Remember, each child is unique, and their play preferences may vary. Observe your child’s interests, provide them with the necessary resources and support, and allow them to explore and create in their own way. By prioritizing unstructured play, parents can help their children develop essential skills and experiences that will benefit them throughout their lives.

The virtues stimulated with unstructured play include; creativity, confidence, cooperation, flexibility, friendliness, purposefulness, resilience, self-discipline, determination, simplicity, fairness, openness, and wonder. Which virtue do you want your child to develop further?

Parents: Help Your Children Appreciate Music

Parents: Help Your Children Appreciate Music

Make Music a Part of Your Child’s Education

Are you a parent who’s concerned that your children may be missing out when it comes to music education? Budget cuts in arts programs at public schools could limit your child’s opportunities to play an instrument or learn about great composers.

Benefits of Music Education:

1.     Enhance academic performance. Some studies have shown that kids who can play instruments receive higher SAT scores. Engaging with music involves math, science, and memory skills, as well as motor coordination.

2.     Explore other cultures. Even if your knowledge of French is limited to Frere Jacques, you realize how rhymes make it easier to speak other languages. Music also provides a window into how others live around the world.

3.     Promote teamwork. Bands and orchestras collaborate and resolve challenges. Each member waits their turn and respects the others’ contributions.

4.     Teach delayed gratification. Video games like Guitar Hero may be fun, but they don’t really teach you to play guitar. Kids who practice with a real instrument experience the rewards of perseverance.

5.     Build confidence. Racking up tangible accomplishments boosts self-esteem. Performing before a live audience can also be an early lesson in leadership and presentation abilities.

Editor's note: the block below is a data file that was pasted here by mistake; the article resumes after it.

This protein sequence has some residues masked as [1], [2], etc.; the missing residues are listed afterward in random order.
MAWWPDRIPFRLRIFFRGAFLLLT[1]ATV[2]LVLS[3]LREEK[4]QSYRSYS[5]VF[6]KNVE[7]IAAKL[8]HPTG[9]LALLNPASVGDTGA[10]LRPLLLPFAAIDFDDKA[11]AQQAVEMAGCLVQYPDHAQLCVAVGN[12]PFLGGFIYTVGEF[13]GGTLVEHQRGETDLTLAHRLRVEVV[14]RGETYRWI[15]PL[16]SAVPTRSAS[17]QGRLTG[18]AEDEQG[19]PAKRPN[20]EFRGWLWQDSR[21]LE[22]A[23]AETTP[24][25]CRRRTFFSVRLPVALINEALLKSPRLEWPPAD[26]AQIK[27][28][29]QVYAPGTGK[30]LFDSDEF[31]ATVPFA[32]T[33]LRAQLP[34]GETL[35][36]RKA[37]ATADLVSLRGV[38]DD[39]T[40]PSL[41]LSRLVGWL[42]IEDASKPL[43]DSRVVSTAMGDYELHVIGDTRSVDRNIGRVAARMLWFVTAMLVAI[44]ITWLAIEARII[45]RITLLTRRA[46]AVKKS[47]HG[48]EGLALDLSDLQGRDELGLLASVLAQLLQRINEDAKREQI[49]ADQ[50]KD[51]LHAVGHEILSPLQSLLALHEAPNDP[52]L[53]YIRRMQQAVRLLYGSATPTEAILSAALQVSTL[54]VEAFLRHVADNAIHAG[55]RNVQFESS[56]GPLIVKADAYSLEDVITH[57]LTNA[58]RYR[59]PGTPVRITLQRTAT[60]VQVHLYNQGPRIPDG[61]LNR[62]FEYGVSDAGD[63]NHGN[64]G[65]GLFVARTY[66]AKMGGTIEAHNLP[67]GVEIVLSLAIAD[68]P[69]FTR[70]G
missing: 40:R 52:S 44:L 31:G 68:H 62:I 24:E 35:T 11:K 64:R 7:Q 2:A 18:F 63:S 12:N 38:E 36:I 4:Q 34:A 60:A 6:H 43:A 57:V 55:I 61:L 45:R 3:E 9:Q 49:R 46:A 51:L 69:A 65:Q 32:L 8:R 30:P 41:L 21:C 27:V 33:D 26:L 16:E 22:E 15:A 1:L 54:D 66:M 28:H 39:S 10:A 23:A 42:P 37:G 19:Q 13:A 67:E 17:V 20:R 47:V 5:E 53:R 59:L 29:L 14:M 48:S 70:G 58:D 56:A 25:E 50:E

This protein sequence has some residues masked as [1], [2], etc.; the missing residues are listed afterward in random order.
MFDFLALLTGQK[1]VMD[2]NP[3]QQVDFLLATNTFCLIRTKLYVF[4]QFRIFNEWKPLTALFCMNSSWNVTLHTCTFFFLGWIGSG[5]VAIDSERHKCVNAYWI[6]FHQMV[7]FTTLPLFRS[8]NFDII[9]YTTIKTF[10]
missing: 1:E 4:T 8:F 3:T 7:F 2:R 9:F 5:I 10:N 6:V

Encouraging Your Child’s Music Appreciation:

1.     Start early. Many experts think that the capacity for musical sensibility peaks between birth and age, nine so use age-appropriate methods. Your baby loves the sound of your voice, so chant while you rock them. Encourage your toddler to make noise with homemade shakers and drums.

2.     Sing together. Babies will often mimic any sound you make, while slightly older kids will enjoy silly songs. By the time they’re ready for elementary school, you can start introducing simple concepts like tempo and beat.

3.     Share activities. Keep it interesting with crafts and outings. Draw pictures of instruments to color, and check neighborhood calendars for children’s performances.

4.     Broaden their exposure. Drench your home in pleasant sounds. Play classical music and jazz on the radio. Offer sheet music and books.

Supporting Your Child’s Music Studies:

1.     Talk with the teacher. Choose a music instructor with a warm personality who can describe their lesson plan in convincing detail. Ask them how you can assist your child, especially if you don’t know much about music yourself.

2.     Attend classes. Your child might feel more comfortable if you go with them to classes at first. Try to observe closely without distracting them from listening to the teacher.

3.     Praise effort. Let your child know you recognize their progress. Be specific about what they’re doing well, whether it’s practicing on a daily basis or playing an entire piece without hitting a single wrong note.

4.     Show enthusiasm. Show up for each performance that you possibly can. Give a big round of applause and take pictures for posterity. Help your child stay on track by engaging them in setting daily goals and figuring out activities of their own for holiday breaks and summer vacation.


5.     Make it fun. Remember that the main purpose is to help your child enjoy music, so let them decide how far they want to go. Let them know you love them just as much if they want to trade in their piano lessons for horseback riding.

Make symphonies and pop songs part of your family activities. Increasing your child’s understanding of music will enhance their performance in many arenas, and give them a source of joy and relaxation they can count on throughout their lives.

Here is a great PDF from NAMM (National Association of Music Merchants Foundation) on the benefits of music to child development.  The Benefits of Music Education 

The video is a suggested powerpoint to present to Board of Education’s in support of Arts Education available at  I have created it into a video.